climate and improving
communication in a
While it once felt
good to share
student success with
the community by
photos or VHS tapes,
it’s even more beneficial
to have today’s
platforms for feedback
from the community or
two-way dialogue and
Toto, we’re not in Kansas anymore.
When many of us started teaching, in the
’80s – maybe ’70s, maybe ’90s – our world as
a teacher was in many ways very similar and
in some ways very different from our teach-
ing world today.
We had standards, we posted agendas,
we had students work in groups, we tried to
engage our students and checked for under-
standing. All the standard stuff. We maybe
didn’t use the term “professional learning
community,” but we knew that developing
assessments, sometimes with other teachers,
checking student results, and modifying our
lessons based on those results, plus re-teach-
ing as needed, were good things.
We wrote newsletters for the school and
community and gave letters to parents.
And, of course, we made announcements
and posted f liers. Most of our work was
low-tech, literally cutting and pasting docu-
ments together and printing copies on the
school copier, unless we splurged and went
to Kinko’s to make copies.
And then the internet kicked in early into
the 1990s, and about 10 years later the ad-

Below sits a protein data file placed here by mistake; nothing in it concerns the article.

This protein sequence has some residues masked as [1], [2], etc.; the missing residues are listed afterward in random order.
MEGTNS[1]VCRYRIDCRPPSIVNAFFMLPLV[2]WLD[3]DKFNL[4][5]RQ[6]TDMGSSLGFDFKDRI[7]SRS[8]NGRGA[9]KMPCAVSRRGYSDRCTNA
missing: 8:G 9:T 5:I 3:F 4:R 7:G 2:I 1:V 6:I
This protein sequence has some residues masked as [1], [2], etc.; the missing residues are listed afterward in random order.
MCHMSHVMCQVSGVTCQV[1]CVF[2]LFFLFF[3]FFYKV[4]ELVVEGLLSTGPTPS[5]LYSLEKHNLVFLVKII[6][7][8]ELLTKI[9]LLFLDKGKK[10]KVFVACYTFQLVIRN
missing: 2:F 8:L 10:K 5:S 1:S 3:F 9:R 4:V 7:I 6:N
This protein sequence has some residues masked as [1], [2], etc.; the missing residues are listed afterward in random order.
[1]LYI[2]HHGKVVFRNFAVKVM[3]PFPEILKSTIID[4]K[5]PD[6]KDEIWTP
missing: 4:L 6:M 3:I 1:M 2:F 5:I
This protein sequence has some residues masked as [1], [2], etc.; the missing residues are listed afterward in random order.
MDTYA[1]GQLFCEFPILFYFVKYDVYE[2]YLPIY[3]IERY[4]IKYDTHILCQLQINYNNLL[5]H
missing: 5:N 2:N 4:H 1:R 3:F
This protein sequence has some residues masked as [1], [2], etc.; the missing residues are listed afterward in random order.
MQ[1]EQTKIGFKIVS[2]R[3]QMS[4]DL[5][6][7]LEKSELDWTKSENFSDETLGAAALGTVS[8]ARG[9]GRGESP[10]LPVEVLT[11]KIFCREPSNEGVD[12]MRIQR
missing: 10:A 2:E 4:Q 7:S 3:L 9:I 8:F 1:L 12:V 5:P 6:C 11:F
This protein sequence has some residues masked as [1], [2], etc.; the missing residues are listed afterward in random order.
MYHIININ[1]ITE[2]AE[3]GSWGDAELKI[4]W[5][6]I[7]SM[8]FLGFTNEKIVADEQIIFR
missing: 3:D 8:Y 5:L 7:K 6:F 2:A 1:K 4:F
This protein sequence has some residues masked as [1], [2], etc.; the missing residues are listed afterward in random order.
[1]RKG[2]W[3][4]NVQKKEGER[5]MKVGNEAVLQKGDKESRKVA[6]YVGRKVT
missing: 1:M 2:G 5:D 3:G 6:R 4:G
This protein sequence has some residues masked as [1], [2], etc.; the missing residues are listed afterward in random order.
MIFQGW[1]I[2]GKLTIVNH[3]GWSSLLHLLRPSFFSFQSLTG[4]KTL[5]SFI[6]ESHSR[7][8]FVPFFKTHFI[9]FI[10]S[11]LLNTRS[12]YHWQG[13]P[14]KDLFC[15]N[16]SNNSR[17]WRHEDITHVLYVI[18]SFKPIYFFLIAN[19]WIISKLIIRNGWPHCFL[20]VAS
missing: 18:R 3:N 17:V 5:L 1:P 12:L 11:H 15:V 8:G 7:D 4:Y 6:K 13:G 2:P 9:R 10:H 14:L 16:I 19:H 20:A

vent of iPhones and other smart phones, the
rise of social media, and our world changed
dramatically in many ways, especially in
terms of our work with kids and in schools.
MTV gave way to music streaming, You-
Tube and thousands of apps (a word that was
not even used in the same way in the ’90s),
and once again, it seemed that our work with
kids and young adults would never be the
same; really, in some ways our work and lives
as adults would never be the same.
As a music teacher and arts educator,
communicating with my audience has al-
ways been an important part of the work
– communicating myself, working with stu-
dents to teach them how to communicate,
and hopefully taking that communication
to the next level. That’s where our audience
is actually getting the message, and reply-
ing back to us during performances in the
form of clapping, cheering and singing with
the performers, or in some cases, afterword
through conversations, letters and notes.
In terms of the internet, web-based pro-
By Edward A. Trimis